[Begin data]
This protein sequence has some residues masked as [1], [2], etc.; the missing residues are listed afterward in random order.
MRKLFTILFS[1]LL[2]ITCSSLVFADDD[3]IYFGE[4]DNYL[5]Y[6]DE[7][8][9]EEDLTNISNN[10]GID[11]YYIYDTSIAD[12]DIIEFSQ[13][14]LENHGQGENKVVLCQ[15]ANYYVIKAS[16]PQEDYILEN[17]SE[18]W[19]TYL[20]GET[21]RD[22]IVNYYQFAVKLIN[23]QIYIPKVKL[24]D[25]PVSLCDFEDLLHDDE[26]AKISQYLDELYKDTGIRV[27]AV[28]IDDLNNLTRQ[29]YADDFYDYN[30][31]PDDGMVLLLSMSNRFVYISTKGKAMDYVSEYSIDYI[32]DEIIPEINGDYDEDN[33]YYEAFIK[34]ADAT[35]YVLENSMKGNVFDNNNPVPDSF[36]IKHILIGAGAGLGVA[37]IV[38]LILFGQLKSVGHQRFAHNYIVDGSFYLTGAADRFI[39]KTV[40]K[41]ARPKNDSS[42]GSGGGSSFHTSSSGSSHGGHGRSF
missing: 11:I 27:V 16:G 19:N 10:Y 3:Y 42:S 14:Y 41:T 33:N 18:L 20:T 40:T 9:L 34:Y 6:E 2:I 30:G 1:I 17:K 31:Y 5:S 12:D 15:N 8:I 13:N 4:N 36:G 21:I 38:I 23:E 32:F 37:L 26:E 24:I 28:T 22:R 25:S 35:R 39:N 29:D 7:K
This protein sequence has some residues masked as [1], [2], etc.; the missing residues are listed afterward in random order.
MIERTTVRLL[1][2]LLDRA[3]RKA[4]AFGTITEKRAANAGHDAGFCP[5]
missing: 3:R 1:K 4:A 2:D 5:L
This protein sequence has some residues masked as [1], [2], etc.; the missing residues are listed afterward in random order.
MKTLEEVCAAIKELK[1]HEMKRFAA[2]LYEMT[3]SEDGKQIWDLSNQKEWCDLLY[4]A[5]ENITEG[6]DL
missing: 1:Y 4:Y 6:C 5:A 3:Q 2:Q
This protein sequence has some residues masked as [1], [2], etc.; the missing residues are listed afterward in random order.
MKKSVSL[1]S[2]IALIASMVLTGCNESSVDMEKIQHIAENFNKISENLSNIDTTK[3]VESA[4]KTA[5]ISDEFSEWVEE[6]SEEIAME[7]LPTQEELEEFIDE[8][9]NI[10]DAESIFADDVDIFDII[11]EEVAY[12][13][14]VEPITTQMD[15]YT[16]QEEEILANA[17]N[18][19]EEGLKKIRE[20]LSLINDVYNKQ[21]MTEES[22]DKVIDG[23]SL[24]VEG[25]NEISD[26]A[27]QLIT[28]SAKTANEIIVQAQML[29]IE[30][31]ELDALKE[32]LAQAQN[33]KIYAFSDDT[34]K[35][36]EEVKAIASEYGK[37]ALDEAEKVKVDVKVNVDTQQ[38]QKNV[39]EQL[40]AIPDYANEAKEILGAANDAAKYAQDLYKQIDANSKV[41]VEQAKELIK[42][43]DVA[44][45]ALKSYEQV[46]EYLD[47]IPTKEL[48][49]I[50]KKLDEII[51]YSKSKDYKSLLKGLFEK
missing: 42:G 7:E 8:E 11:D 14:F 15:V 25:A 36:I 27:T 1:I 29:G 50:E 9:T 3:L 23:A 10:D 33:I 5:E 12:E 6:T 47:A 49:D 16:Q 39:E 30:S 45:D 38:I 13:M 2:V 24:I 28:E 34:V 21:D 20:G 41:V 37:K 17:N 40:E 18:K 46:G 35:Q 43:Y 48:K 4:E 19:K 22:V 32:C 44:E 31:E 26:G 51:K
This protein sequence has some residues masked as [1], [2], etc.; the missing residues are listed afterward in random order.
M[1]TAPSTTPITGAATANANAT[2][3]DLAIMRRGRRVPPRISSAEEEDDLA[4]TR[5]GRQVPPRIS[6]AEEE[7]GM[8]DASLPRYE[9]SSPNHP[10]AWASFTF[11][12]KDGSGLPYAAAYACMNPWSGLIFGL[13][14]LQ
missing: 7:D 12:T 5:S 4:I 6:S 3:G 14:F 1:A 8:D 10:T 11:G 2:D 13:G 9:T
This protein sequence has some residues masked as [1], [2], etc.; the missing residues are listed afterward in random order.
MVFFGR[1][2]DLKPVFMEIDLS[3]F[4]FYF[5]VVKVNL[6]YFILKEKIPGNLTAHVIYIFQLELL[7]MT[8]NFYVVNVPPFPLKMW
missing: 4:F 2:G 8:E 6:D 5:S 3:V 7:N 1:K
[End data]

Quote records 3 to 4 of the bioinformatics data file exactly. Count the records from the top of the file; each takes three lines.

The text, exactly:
This protein sequence has some residues masked as [1], [2], etc.; the missing residues are listed afterward in random order.
MKTLEEVCAAIKELK[1]HEMKRFAA[2]LYEMT[3]SEDGKQIWDLSNQKEWCDLLY[4]A[5]ENITEG[6]DL
missing: 1:Y 4:Y 6:C 5:A 3:Q 2:Q
This protein sequence has some residues masked as [1], [2], etc.; the missing residues are listed afterward in random order.
MKKSVSL[1]S[2]IALIASMVLTGCNESSVDMEKIQHIAENFNKISENLSNIDTTK[3]VESA[4]KTA[5]ISDEFSEWVEE[6]SEEIAME[7]LPTQEELEEFIDE[8][9]NI[10]DAESIFADDVDIFDII[11]EEVAY[12][13][14]VEPITTQMD[15]YT[16]QEEEILANA[17]N[18][19]EEGLKKIRE[20]LSLINDVYNKQ[21]MTEES[22]DKVIDG[23]SL[24]VEG[25]NEISD[26]A[27]QLIT[28]SAKTANEIIVQAQML[29]IE[30][31]ELDALKE[32]LAQAQN[33]KIYAFSDDT[34]K[35][36]EEVKAIASEYGK[37]ALDEAEKVKVDVKVNVDTQQ[38]QKNV[39]EQL[40]AIPDYANEAKEILGAANDAAKYAQDLYKQIDANSKV[41]VEQAKELIK[42][43]DVA[44][45]ALKSYEQV[46]EYLD[47]IPTKEL[48][49]I[50]KKLDEII[51]YSKSKDYKSLLKGLFEK
missing: 42:G 7:E 8:E 11:D 14:F 15:V 25:A 36:I 27:T 1:I 29:G 50:E 9:T 3:L 23:A 10:D 33:I 5:E 12:E 6:T 47:A 49:D 16:Q 39:E 30:S 45:D 38:I 13:M 2:V 24:I 28:E 34:V 21:D 20:G 41:V 37:K 17:N 40:E 18:K 46:G 35:Q 43:Y 48:K 4:E 19:K 22:V 32:C 44:E 31:E 26:G 51:K